I know He [Christ] can heal me in ways I cannot heal myself. It takes time. It takes patience and faith and more faith. I sometimes don’t know the answer of who to be. But Christ has the answer, even if I’m not ready to receive it. […] Life is so hard sometimes. Emotions are so overwhelming sometimes. I am reaching for the light that only Christ can offer. He, and only He, is the Prince of Peace, the one who can bring me calm waters to my soul. It amazes me how deep His love for me is. How He is willing to hold all my suffering even now and again and again. Even though he bore it all already. He is always there to bear by burdens.
At the end of the day, on some level it is still easier to just numb myself, but I’m learning how that isn’t the way to feel true relief. There is so much better on the other side of our sorrows if we just let ourselves feel and endure them for a little while. Sometimes you have to go through a dark and treacherous swamp to reach the castle, and sometimes you have to sob to feel peace.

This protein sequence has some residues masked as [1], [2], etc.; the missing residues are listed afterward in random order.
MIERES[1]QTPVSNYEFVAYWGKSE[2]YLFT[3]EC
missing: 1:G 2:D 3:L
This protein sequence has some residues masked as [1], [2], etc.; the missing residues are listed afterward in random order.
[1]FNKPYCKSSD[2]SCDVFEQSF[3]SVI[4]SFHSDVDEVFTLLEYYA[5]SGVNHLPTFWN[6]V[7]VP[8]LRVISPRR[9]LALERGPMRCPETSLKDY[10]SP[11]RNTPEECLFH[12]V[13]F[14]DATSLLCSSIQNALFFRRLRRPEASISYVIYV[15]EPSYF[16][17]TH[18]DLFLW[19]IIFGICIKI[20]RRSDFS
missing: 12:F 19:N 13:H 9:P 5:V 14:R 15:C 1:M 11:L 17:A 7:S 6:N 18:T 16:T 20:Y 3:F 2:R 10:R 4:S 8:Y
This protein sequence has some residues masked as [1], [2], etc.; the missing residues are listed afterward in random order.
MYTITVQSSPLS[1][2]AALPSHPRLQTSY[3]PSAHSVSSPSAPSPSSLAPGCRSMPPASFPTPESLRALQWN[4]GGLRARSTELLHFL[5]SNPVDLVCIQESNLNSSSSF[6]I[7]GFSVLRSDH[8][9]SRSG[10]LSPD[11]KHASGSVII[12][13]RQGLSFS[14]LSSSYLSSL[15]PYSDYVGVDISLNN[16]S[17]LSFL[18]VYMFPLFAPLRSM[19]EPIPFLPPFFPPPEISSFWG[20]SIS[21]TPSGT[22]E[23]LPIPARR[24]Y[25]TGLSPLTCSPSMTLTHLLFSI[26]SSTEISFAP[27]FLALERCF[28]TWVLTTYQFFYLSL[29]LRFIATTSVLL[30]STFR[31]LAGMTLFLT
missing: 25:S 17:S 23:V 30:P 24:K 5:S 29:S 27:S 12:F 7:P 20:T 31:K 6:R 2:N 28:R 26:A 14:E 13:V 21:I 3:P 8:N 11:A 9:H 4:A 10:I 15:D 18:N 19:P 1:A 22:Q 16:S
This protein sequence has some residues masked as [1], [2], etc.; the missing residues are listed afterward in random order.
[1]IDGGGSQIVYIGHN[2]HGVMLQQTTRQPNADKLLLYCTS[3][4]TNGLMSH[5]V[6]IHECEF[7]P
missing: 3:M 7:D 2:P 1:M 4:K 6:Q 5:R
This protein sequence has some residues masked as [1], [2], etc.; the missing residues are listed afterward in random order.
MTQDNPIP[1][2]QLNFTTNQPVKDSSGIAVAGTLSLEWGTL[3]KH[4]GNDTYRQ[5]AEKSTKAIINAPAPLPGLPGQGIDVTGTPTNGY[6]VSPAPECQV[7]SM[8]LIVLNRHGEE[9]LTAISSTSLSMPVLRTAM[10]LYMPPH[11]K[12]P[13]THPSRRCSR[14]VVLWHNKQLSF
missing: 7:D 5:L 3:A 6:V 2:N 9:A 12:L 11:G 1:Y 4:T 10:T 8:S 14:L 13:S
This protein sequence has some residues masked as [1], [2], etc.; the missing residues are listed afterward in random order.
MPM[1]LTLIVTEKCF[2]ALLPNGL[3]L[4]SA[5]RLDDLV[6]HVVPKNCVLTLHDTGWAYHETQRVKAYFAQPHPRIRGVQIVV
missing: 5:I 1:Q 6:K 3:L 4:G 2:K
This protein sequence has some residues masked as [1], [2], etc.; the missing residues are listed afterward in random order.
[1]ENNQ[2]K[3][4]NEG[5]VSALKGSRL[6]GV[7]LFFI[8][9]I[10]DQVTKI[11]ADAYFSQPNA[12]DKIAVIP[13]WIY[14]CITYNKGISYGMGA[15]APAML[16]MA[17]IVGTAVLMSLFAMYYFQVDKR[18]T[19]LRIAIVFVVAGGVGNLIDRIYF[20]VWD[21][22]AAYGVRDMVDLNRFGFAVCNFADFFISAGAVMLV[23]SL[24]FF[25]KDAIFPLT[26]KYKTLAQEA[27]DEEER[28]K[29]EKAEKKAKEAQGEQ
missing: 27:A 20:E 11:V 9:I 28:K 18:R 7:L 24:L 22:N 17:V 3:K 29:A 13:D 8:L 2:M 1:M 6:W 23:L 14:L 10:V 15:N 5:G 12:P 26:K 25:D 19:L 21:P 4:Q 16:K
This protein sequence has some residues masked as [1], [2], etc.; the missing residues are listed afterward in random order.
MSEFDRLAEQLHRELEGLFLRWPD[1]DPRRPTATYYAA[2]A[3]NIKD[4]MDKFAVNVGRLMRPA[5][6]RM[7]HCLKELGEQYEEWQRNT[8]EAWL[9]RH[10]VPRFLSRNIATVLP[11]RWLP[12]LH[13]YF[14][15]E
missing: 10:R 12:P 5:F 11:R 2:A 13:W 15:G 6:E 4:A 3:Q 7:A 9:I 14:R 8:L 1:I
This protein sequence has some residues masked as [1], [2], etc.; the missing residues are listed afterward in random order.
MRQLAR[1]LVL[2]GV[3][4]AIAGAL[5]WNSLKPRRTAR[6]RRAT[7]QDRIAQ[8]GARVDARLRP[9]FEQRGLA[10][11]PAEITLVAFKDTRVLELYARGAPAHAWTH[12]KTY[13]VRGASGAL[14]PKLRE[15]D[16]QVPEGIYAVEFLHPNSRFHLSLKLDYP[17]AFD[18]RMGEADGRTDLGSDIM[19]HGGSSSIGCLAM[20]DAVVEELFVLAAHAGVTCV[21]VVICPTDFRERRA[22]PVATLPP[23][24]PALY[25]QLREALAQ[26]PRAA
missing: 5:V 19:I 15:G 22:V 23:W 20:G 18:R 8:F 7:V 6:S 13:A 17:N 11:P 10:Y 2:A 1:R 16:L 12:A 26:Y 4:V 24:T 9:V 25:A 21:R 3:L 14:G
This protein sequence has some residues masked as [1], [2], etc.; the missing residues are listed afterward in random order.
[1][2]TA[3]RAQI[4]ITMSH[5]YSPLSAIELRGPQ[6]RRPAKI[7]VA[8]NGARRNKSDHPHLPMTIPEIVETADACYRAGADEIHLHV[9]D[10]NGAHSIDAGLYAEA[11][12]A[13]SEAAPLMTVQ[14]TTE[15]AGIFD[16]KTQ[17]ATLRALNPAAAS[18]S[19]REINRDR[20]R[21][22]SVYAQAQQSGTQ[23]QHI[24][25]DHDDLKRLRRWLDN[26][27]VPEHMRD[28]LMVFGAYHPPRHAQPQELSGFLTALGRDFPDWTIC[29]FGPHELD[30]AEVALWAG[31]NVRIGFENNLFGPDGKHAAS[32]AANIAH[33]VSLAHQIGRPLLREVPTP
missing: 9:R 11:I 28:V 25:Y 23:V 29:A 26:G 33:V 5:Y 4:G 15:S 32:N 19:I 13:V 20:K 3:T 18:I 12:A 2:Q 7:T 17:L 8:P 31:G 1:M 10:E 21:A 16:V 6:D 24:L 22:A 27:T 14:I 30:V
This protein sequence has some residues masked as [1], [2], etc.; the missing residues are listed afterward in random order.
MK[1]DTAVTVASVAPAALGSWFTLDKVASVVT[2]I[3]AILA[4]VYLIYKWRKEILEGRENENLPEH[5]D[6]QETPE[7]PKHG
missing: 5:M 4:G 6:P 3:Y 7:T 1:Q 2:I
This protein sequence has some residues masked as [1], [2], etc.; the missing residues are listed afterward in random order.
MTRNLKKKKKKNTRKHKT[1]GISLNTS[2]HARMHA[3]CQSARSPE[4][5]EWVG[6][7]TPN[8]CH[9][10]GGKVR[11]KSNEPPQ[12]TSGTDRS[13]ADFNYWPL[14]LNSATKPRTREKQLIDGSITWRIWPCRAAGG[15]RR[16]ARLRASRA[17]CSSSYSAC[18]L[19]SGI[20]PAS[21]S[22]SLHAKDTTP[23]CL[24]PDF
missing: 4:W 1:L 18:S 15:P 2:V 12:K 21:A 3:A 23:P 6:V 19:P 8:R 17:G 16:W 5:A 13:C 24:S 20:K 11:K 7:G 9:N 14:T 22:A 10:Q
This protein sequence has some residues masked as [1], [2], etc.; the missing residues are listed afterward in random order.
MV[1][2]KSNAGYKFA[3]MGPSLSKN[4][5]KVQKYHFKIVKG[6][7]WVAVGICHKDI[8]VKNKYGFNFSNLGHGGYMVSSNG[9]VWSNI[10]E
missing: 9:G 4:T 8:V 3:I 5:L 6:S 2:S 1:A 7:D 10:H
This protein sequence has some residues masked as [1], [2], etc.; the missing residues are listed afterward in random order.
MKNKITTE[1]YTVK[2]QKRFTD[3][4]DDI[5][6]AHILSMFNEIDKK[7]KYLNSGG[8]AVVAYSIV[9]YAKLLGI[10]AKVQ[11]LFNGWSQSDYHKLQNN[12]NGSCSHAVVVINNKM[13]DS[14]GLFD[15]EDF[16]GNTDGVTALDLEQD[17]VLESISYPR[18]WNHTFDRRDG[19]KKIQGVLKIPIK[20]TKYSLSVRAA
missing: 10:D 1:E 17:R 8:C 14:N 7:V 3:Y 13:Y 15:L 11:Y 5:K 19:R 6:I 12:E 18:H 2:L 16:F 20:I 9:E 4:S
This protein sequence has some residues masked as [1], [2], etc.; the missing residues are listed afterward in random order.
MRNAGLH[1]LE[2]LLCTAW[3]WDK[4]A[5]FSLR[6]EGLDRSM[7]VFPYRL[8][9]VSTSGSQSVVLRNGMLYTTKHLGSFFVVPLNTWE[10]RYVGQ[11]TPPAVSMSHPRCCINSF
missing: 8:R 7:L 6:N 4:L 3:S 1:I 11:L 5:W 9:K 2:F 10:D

As I was sitting in during Sacrament, I prayed for the best way to deliver this talk. I received the strangest prompting – to give my talk in a completely different order than I have written it. I had spent at least 15 hours researching and preparing for the talk, so I was rather surprised and extremely nervous about going out of order. But I’m not in the habit of ignoring promptings from the Lord, so I did what I felt urged to do. The following is my memory of the order in which I gave this talk.
I’d like to begin with a story in President James E. Faust’s talk, The Atonement: Our Greatest Hope, that retells a story by President Gordon B. Hinckley.
Some years ago, President Gordon B. Hinckley told “something of a parable” about “a one room school house in the mountains of Virginia where the boys were so rough no teacher had been able to handle them.